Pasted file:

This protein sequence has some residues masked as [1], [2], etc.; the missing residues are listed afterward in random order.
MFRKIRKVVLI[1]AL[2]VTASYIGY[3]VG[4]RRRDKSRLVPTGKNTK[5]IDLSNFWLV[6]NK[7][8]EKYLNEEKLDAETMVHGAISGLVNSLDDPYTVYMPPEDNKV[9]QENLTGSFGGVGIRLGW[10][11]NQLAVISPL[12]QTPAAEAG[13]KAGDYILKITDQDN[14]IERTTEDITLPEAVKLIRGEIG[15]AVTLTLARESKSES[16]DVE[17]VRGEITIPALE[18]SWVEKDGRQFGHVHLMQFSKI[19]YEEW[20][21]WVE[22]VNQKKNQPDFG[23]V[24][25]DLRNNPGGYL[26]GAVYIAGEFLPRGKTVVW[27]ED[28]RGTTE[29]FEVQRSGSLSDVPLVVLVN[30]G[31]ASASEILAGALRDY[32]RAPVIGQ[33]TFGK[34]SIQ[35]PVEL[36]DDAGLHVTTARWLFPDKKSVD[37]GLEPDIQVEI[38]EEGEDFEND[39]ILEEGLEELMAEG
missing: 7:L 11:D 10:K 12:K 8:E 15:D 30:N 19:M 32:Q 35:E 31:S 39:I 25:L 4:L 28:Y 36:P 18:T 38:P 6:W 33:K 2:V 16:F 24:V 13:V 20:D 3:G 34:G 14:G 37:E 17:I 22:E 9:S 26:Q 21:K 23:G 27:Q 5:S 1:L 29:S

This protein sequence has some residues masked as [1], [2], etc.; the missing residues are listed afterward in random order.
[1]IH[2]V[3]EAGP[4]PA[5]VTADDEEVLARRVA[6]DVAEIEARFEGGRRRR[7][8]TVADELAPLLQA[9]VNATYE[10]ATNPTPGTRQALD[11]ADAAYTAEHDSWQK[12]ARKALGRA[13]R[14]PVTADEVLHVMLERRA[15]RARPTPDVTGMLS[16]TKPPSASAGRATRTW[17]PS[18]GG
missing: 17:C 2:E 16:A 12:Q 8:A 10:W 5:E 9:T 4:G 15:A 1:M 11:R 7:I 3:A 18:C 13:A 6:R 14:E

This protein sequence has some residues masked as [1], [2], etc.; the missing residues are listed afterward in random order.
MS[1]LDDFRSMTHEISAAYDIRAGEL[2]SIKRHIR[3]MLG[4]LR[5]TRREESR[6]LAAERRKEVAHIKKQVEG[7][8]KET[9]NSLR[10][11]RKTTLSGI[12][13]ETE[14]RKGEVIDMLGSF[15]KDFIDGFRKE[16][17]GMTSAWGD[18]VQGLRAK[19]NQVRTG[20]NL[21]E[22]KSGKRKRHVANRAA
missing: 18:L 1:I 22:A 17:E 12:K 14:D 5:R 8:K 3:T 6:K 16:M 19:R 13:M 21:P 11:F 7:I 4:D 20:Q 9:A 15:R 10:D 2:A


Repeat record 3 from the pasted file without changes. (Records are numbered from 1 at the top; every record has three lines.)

This protein sequence has some residues masked as [1], [2], etc.; the missing residues are listed afterward in random order.
MS[1]LDDFRSMTHEISAAYDIRAGEL[2]SIKRHIR[3]MLG[4]LR[5]TRREESR[6]LAAERRKEVAHIKKQVEG[7][8]KET[9]NSLR[10][11]RKTTLSGI[12][13]ETE[14]RKGEVIDMLGSF[15]KDFIDGFRKE[16][17]GMTSAWGD[18]VQGLRAK[19]NQVRTG[20]NL[21]E[22]KSGKRKRHVANRAA
missing: 18:L 1:I 22:A 17:E 12:K 14:D 5:R 8:K 3:T 6:K 16:M 19:R 13:M 21:P 11:F 7:I 4:D 20:Q 9:A 15:R 10:D 2:A